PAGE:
Historic Alaska in 'Sound and Motion'
Rare footage of the 1935 Douglas Bridge opening ceremony in color, a 1969 Alaska Airlines commercial for Mt. Alyeska Resort and Senator Ted Kennedy speaking at the Democratic Party Convention in Sitka just three days after the death of Martin Luther King Jr. are a few of the treasures to be shown Friday night at the University of Alaska Southeast.
Master French cooking after a visit to the library
There's something for nearly every taste on the new non-fiction shelves at the Juneau Public Libraries.
Alaska String Band to perform Friday
The Alaska String Band, featuring the Zahasky family, will present an evening of musical celebration at 7 p.m. Friday, March 12, at Shepherd of the Valley Lutheran Church.
Healing art wanted for upcoming First Friday show
In honor of Sexual Assault Awareness Month next month, The Canvas will host two Healing Art workshops between 6:30 and 8:30 p.m. on Friday, March 12, and the following Friday, March 19.
Artists encouraged to apply for Tongass residencies
Recognizing that artistic expression of all kinds plays a vital role in connecting people to the natural world, the Forest Service is sponsoring Voices of the Wilderness, an artist-in-residency program on the Tongass National Forest.
Contra dance tonight at Terry Miller building
A Thursday Night Contra Dance will be held tonight, March 11, from 7:30-9:30 p.m. at the Terry Miller Office Building gym, located at Sixth and Main streets. Odette Edgar will teach and call contras and squares to live music by Happy to Be Here. No experience or partners required.
Applications available for the Juneau Basic Arts Institute
The Seventh Basic Arts Institute will be held in Juneau this year July 25 through August 6. The course helps K-12 educators experience how the arts can increase student performance, engagement and motivation through hands-on activities, discussions and field trips.
Alaska on Paper
"Raven Stole the Moon" by Garth Stein
Students' one-act plays to be presented Monday night
Write On, a educational program that encourages young writers, will wind up an eight-week session this week with staged readings of high school students' works by local actors. The event takes place at 7:30 p.m. at the TMHS auditorium.
Coffee & Collections Series features historian Whitman
The next Coffee & Collections series will feature historian Mark Whitman, who will present Dick Willoughby's Book of Claims. The free presentation will take place at 10:30 a.m. Saturday, March 13 at the city museum.
Performers wanted for vaudeville-style revue
Performers of all kinds are encouraged to participate in the Gold Town Nickelodeon's upcoming song and dance variety show, "If You Aint' Got A Dollar, Gimme A Lousy Dime!" a vaudeville-style revue. Organizer Collette Costa is currently looking for stand-alone variety acts that require little to no stage set-up and are under 10 minutes long. Interested performers should email Costa at firstname.lastname@example.org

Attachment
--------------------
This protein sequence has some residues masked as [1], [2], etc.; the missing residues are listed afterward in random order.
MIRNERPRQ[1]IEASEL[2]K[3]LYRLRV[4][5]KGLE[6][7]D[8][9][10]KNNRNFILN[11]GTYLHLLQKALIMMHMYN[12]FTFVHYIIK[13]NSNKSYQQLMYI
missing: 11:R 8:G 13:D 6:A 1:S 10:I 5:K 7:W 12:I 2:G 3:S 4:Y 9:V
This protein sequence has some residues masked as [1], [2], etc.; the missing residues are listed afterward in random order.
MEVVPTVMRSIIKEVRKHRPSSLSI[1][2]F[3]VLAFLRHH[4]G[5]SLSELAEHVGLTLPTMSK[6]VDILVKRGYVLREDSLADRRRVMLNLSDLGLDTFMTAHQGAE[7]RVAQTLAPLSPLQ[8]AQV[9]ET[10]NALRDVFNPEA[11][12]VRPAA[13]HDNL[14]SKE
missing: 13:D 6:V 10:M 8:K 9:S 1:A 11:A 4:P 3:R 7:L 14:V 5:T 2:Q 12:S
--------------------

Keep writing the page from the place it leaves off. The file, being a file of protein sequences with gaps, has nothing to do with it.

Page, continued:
Alaskan Art Dolls to be topic of museum lecture
Alaskan Art Dolls will be the focus of a free lunch-hour lecture Wednesday, March 17, at the Alaska State Museum. Internationally recognized doll artist Mary Ellen Frank will present the talk, which begins at noon, and examples of Alaskan dolls will be on view.
Photos: Last chance for Caesar
Theatre in the Rough's production of Shakespeare's "Julius Caesar" enters its final weekend with a performance tonight at the Alaska Territorial Hall. The play, directed by Aaron Elmore, will be presented at 7:30 tonight, Friday and Saturday, and Sunday at 2 p.m. at the Alaska Territorial Hall. For more information visit www.theatreinthe rough.org
Deadline for museum solo show applications is Friday
The Alaska State Museum is accepting applications for solo exhibitions by individual Alaska artists through Friday. The program is open to all resident visual artists who have not had a solo exhibition at the Alaska State Museum within the past six years. Artists may work in any media.
Student Symphony, JDU combine talents
Though musical collaboration of all kinds is common in Juneau, two long-standing artistic groups, the Juneau Student Symphony and Juneau Dance Unlimited, have never brought their talents together - until now. The JSS, formed in the 1980s, and JDU, founded in 1975, will join their musical interpretations for the first time this weekend in a Winter Ballet Concert, to be presented in three shows.
Closed-circuit writing: In search of the Juneau literary scene
There's certainly no shortage of artistic expressiveness in Juneau. Historical Alaska Native art shares space with contemporary works all over town; even Fred Meyer has totem poles as part of its façade. There are plays and indie films continually in our theaters, from Douglas to the Valley. Photographers and other visual artists have catalogued every bald eagle and glacial crevasse available in myriad media.
'Brooklyn' heavy on the grit
Maybe I wanted to like "Brooklyn's Finest" too much. Maybe my expectations were too high. Maybe my admiration for Don Cheadle allowed the anticipation to get beyond a reasonable level. Even when I consider those possibilities, though, I cannot shake the underlying feeling of disappointment in Antoine Fuqua's cop drama.
'Boom' lives up to its name
Perseverance's "Boom," written by Peter Sinn Nachtreib, certainly lives up to its name.
'Singing in the Juneau Rain' concert held this weekend
The muffled crackle of an afternoon shower fills the streets of downtown Juneau as echoes of a voice and piano are heard coming from behind a foggy window. Sue Kazama and Philippe Damerval are rehearsing a Carpenter song, full of rich chords and jazzy syncopation. Suddenly the music stops.
Poetry Omnibus reception scheduled for Saturday
The 2010 Juneau Poetry Omnibus competition comes to a close this weekend with a formal poetry reading and reception for the winning entrants.
Shareholders live lives of unsatisfied debts
Sealaska Corp. tribal member shareholders are united in their quest to secure acreage owed for a debt unpaid on behalf of the federal government and the people of the United States since 1971. Nearly four decades have not satisfied this debt totally.
Mall merchants make security changes
On March 6, several patrons at the Nugget Mall came into contact with an overzealous security guard who damaged the relationship we have had with our friends and neighbors.
Tribe should not give up land in Ketchikan
Ketchikan is Taan ta Kwaan land, not Tsimshian or Haida land. Ketchikan Creek belongs to the Gaanax adi Clan. Ketchikan Creek was given as a wedding present to the Gaanax adi Clan by the Sanya Kwaan (Cape Fox People).
Mall experience bad for Juneau's image